A while back, Poler Stuff sent over this beautiful bag dubbed the “Drifter Pack.”

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Something you should know about me before we get into the review: I LOVE backpacks. I have about six right now that go in and out of rotation depending on the activity or the season (favorite all-time b-packs: Mhm Incline and the Muji organic cotton backpack). So when Zoe and Annie passed this pack to me for testing out, I was elated.

Let’s open the zipper and get into the nitty gritty of the Drifter.

Pros

It can hold a lot of stuff!

I’ve fit two-weeks worth of groceries plus a down jacket in this pack. Everything fit snuggly and the weight was dispersed comfortably across my back on the bike ride to my house.

Padded laptop sleeve is a big plus

I’m a sucker for a good laptop sleeve. It automatically makes this pack better for commuting to work and traveling. I also used it for my bike lock and coil.

Would you look at those colors and big zippers!

Great choice of color contrast. It made me (and Annie) so much easier to find in crowds and concerts. And big zippers make it easy to open and close in the dark and on the go.

Annie sporting the Drifter Pack

Your stuff will be protected from the elements

The exterior of the bag is made from really thick Campdura fabric then lined with nylon. I used this bag during #rainpocolypse in San Francisco and my stuff stayed dry despite a 15 minute bike ride during a deluge.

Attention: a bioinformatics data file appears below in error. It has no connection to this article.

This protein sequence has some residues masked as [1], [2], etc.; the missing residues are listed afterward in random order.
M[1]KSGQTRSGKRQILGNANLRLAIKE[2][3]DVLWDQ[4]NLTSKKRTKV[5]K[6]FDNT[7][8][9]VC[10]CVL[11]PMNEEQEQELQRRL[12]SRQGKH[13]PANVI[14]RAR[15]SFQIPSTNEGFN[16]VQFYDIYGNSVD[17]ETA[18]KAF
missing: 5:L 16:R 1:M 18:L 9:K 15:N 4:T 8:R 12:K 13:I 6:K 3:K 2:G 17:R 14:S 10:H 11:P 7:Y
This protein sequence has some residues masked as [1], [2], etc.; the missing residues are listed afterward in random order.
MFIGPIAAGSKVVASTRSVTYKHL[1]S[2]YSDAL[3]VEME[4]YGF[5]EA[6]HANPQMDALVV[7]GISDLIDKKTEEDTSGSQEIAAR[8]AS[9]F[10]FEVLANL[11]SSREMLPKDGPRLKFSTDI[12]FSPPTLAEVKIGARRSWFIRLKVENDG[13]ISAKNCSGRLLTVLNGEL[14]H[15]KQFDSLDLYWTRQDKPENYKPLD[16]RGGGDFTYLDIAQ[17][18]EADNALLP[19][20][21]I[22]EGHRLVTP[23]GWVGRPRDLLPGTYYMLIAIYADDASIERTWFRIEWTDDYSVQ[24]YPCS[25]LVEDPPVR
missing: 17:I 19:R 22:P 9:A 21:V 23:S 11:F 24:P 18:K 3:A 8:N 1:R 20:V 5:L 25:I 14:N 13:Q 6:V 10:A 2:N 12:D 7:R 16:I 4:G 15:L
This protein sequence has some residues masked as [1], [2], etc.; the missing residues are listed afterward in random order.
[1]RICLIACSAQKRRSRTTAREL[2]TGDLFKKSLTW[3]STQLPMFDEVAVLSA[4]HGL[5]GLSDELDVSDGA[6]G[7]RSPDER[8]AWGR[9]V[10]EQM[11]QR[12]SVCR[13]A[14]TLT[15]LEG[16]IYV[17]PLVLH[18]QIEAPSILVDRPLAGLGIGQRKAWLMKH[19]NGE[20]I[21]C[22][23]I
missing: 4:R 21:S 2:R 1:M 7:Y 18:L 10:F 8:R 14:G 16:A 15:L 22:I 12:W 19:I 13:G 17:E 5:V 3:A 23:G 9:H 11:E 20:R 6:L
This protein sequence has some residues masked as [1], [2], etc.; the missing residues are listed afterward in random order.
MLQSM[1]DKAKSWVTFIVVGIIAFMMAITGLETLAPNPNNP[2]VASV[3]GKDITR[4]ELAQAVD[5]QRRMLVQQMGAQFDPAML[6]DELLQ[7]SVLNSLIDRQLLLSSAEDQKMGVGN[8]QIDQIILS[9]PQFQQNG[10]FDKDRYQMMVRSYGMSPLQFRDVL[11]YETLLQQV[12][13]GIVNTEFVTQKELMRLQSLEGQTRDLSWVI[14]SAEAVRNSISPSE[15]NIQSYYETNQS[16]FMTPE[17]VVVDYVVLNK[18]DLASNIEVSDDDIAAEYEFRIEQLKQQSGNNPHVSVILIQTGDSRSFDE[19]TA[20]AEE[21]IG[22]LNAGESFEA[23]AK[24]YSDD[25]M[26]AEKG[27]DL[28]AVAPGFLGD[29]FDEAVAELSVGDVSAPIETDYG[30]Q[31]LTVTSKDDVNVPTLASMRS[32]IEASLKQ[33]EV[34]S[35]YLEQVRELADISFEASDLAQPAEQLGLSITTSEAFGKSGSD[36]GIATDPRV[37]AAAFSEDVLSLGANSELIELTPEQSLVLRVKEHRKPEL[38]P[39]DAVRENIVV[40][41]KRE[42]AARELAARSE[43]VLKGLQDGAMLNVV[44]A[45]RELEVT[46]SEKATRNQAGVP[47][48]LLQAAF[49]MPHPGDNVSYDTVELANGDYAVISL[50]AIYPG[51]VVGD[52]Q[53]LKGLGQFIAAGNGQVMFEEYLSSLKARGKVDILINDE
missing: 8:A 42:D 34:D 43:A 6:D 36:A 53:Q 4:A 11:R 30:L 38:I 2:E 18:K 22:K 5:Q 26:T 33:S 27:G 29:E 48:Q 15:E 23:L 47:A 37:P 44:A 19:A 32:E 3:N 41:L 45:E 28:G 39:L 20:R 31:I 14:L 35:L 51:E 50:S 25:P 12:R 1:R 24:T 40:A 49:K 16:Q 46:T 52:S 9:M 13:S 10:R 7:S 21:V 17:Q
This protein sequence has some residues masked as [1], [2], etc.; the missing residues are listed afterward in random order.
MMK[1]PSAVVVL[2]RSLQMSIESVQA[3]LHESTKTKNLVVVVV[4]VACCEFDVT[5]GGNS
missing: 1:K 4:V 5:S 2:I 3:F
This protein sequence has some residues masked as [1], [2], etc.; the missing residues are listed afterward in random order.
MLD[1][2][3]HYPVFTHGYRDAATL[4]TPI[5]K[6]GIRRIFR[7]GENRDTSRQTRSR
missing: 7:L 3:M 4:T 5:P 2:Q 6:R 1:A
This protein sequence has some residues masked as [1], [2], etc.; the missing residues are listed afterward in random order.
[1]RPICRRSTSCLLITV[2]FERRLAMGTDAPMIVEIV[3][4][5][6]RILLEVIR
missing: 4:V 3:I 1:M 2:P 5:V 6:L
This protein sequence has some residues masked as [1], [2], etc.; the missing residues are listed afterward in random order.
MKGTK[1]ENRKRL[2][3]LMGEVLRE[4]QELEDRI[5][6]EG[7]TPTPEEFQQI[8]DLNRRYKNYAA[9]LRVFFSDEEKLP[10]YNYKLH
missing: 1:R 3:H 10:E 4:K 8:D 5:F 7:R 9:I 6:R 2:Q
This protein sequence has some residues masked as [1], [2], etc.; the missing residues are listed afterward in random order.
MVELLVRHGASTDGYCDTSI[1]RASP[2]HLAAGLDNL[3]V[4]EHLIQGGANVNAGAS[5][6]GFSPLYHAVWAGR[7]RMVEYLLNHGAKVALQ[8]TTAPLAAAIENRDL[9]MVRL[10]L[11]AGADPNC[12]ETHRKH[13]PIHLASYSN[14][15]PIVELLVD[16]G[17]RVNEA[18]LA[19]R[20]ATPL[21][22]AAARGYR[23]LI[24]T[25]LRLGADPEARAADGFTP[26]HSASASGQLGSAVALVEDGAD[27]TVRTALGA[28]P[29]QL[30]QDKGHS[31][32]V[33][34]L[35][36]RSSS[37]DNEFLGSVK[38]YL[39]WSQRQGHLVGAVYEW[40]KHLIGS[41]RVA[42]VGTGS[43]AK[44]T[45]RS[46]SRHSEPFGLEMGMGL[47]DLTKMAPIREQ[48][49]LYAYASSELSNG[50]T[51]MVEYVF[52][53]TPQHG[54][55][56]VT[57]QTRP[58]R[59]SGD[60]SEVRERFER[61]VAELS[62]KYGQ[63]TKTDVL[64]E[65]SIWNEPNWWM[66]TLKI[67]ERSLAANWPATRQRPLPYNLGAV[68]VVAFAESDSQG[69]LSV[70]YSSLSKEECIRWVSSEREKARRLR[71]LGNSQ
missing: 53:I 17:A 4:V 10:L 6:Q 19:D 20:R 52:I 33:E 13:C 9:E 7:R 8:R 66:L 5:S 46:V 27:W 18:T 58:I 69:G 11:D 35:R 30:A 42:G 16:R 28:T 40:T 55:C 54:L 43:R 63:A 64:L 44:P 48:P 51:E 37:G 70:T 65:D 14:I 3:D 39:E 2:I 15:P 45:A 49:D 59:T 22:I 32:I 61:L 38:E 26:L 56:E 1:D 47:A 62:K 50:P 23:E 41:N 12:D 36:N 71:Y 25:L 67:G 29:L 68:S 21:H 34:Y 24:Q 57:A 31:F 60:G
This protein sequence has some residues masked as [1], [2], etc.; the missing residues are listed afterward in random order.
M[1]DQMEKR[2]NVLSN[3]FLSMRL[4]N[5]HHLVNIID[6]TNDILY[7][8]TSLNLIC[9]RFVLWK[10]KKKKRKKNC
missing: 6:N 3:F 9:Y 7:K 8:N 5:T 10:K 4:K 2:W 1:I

You can put a skateboard in the back

This feature wasn’t super useful for me (I can only skateboard sitting down on the board). But I could imagine it being a big plus for skaters or those who want to carry a skateboard around. I used this feature once to sit down on wet grass at Dolores Park before I even knew the flap was designed to hold skateboards. It’s also great for carrying trekking poles.

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The padding provides good structure

Don’t worry about that bottle of eggnog poking you in the back while you ride to that holiday party–the padding provides structure and comfort.

Cons

Shoulder straps are uncomfortably wide

This is the number one con for me and Annie. The straps are so wide that they can chafe your arms if you’re in a sleeveless tank hiking up the Dipsea trail.

Not the best handiwork with the stitching

After three months, the interior stitching of the front pocket is ripped. Maybe in that way the pack is true to its name: my pens and earbuds can drift between compartments.

No water bottle sleeves!

I’ve used a carabiner to strap my water bottle to the outside but it’s just not the same… After a bad water bottle spill involving a computer in an former bag, I’ve never been able to fully commit to a pack without water bottle sleeves.

Front pocket not incredibly accessible

If you’re frequently reaching for stuff in the front pocket, it can get difficult to slip your hand in there, especially when the bag is full. I just don’t like going in there.

Maybe what I’m trying to say is…it’s a tad too big to be my main squeeze

For tooling around the city by public transit and bike, this bag constantly feels a few litres too big. People on the bus give me that look and it’s pretty bulky to bike commute with. The only time I truly need and appreciate its girth is when I need to transport a lot of stuff (hey–Poler Stuff!).

Bottom line?

If you’re an avid longboarder looking for a hip bag to commute to work with, then the Drifter is the bag for you!

But if you’re looking for an all-around backpack sized for everyday use and comfortable to commute to work with via public transit or cycling, then I hope you really love the colors.

Guest Contributor

Orig­i­nally from the Coastal Empire, Laura Zul­liger set­tled some­where in the sand dunes of the Bay Area after get­ting lost in rural China for 2 years. She loves the ocean and bub­ble tea.